I think one of the most common assumptions that should no longer be accepted is that ignorance and illiteracy are actually the same thing, or that ignorance is just a result of the inability to read or write, for the concept of “not knowing” oneself is mystical and does not really mean anything.
For example, when you describe someone as an “ignorant person”, you certainly do not mean that his mind is all empty and does not contain any kind of thoughts or information, but you might by referring to the fact that his mind is storing obsolete, wrong, or even funny information compared to the quality of information today. But how do you think this ignorant someone could have heard this funny information unless someone else had “read” it in front of him which indicates that “the reader” is sharing the same obsolete, wrong or funny information?!
Reading is only a learning technique, inability to read means missing only one learning (or gaining knowledge) tool.
Thus, it is not about whether you are able to read or not, it is about the quality of the demanded knowledge, and yet we make an unforgiving mistake confusing ignorance (not knowing) with illiteracy just by judging the external look.
As a result of this understanding, one cannot really escape the trap of ignorance just by possessing this learning technique called “reading”, because again it is not about how much you can read, it is all about the quality of what you read and how relevant it is to the truth, and we should not be concerned about how many illiterates we have, but we should be more concerned about the kind of knowledge we are all missing, because if all what we have in books is a combination of stupidity and nonsense then there is no use at all of encouraging more people to go to school: that would be like teaching people how to read, so they can read the nonsense by themselves instead of just hearing it! You cannot really get rid of ignorance by finding its “readers”.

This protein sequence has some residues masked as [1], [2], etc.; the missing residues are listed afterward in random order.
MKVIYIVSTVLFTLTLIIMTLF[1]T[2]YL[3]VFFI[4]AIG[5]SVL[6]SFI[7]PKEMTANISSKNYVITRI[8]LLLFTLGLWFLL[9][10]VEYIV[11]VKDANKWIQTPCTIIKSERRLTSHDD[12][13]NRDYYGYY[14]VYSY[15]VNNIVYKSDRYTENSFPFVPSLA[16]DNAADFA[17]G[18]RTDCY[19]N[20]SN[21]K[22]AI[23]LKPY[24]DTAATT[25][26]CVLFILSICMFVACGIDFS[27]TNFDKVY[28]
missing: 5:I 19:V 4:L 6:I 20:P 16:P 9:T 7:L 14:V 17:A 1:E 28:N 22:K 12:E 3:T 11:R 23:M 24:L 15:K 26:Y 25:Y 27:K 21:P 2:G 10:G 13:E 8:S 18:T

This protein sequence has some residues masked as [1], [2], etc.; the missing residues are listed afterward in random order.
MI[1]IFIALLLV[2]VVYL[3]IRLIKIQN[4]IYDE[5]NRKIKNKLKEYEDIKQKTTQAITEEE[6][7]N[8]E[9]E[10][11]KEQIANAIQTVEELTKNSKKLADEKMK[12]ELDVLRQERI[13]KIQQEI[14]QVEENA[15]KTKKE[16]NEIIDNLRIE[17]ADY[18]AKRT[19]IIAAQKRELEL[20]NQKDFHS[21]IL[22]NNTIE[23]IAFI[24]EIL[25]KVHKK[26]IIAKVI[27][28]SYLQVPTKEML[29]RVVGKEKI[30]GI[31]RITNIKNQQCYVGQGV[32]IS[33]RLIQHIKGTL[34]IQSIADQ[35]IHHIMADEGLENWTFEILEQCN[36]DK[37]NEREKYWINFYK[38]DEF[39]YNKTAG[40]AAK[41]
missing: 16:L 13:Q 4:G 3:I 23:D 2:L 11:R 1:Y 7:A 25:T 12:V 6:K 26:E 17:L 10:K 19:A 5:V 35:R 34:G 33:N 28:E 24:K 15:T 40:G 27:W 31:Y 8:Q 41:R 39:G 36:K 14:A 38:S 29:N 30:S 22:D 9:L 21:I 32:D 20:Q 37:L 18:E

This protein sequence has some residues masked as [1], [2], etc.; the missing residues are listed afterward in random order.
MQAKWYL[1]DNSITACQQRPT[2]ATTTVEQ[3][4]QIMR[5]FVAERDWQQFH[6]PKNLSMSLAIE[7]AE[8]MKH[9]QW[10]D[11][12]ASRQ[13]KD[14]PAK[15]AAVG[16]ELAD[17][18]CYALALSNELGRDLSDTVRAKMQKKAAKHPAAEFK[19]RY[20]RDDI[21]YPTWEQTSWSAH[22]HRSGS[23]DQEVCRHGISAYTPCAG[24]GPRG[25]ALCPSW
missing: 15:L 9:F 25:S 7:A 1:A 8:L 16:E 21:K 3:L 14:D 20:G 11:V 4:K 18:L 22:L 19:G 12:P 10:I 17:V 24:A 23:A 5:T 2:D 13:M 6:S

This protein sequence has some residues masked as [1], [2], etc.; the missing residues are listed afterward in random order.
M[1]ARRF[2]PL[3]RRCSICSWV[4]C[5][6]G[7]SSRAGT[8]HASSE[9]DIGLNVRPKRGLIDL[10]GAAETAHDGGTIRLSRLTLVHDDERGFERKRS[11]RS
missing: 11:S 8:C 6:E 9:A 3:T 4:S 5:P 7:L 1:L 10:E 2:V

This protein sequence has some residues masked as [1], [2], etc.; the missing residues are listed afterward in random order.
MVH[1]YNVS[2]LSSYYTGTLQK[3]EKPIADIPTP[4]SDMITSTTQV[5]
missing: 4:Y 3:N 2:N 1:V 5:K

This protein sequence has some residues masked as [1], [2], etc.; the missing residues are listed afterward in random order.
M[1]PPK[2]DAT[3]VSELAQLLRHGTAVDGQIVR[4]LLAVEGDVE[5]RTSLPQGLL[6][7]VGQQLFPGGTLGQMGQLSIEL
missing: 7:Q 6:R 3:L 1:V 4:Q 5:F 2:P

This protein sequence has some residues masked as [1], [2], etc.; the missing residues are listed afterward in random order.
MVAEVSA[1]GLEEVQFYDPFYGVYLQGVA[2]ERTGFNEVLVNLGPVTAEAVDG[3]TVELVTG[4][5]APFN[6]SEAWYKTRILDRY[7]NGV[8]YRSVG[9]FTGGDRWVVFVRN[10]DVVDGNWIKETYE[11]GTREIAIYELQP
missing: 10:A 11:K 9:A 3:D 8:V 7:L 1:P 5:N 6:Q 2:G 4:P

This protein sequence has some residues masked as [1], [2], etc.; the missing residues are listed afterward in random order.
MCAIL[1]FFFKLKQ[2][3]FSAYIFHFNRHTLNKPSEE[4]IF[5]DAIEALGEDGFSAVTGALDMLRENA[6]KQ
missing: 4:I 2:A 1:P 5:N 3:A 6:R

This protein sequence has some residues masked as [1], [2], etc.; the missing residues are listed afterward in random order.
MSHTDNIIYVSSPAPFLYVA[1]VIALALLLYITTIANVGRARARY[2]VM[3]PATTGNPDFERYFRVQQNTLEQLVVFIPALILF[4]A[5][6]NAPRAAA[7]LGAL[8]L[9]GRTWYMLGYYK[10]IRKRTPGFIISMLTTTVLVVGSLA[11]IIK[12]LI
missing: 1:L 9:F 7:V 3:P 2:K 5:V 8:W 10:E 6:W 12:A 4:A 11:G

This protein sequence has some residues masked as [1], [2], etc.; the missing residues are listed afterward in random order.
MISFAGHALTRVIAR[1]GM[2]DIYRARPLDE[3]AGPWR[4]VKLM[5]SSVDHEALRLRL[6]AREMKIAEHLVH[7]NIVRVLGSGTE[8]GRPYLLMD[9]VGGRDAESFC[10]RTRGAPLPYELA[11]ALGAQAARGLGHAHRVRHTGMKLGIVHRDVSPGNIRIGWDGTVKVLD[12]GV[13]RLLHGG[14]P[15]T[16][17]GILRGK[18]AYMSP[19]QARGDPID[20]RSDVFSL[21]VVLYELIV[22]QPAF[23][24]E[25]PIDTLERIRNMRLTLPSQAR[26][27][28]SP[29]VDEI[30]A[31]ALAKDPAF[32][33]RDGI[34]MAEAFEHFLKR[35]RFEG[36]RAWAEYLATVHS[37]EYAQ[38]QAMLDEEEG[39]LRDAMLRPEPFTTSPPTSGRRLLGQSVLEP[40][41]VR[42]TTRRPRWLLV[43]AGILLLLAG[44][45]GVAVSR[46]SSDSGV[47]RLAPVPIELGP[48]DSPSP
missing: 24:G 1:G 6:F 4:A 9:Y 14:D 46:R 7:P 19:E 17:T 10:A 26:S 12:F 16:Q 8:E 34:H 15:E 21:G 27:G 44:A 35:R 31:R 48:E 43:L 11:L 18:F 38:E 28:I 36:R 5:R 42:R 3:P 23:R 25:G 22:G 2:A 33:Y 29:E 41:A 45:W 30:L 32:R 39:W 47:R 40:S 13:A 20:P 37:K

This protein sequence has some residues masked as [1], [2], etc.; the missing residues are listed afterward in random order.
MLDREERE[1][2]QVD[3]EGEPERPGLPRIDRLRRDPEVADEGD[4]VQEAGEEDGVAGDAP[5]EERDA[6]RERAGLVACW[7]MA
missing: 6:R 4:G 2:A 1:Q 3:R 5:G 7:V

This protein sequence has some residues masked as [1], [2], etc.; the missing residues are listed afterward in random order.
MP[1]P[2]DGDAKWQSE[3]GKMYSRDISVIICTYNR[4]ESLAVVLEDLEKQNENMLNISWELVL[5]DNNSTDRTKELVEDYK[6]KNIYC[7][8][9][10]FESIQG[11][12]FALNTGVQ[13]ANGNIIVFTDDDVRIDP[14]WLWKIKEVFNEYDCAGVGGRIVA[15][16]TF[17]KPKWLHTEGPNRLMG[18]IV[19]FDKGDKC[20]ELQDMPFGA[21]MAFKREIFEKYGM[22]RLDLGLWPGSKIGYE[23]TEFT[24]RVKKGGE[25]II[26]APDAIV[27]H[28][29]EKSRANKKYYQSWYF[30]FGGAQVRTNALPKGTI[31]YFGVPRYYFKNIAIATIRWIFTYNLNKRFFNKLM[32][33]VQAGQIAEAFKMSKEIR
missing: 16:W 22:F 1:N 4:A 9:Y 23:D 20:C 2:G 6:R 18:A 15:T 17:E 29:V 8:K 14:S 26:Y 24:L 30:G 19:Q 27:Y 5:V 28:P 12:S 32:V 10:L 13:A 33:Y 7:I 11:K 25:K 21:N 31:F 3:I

Learning is a continuous process from cradle to grave, however this seems to be a totally unknown concept in developing countries and the Middle East. This is the sort of statement you might hear: “Are you kidding me?! Education stops when you are 21 years old and have a college degree (as if it was ever started before) then you look for a job with the good salary and get married!” This is the most common accepted prescription for success and happiness for most people, it is not about “what you learn” or about you being able to decide what is important, valuable and useful in life. There is only the sacred quest for “the right career”, the social approval and how much you can make every year; this is the outcome of a system that was originally fashioned by social filters (governmental authorities, biased media companies and large corporations).
The learning process cannot be continued unless you start it from the first place: you first need to learn how to learn then you will be able to start, pause or even stop learning anytime you want.
You cannot encourage or motivate people to do something they don’t know anything about. You will be fooling yourself and them if you expected any results from preaching people about how critical it is to continue their “learning process” if you did not make any effort to introduce them to the idea of learning itself.
Learning to Unlearn
It is very surprising that so much of what we currently know is just getting to be wrong, many things we used to look at as facts now are proven to be nonsense. The globe was initially believed to be flat. But the subsequent learning confirmed that the globe is round.
Therefore the question of unlearning is becoming more important than the question of learning, and it turns out that it is a lot trickier to learn to unlearn than a lot of us might think at first. Fortunately by having a firm and flexible mindset that you are still learning and evolving can make it a lot easier, and of course in addition to not taking your learning for granted, accepting that what you learn during your life may be subject to change.
Finally, the burning passion for learning must be the same as for unlearning and relearning. If it is not coming from the core of your heart, then you should get busy doing something else, but don’t forget to do it with burning passion as well.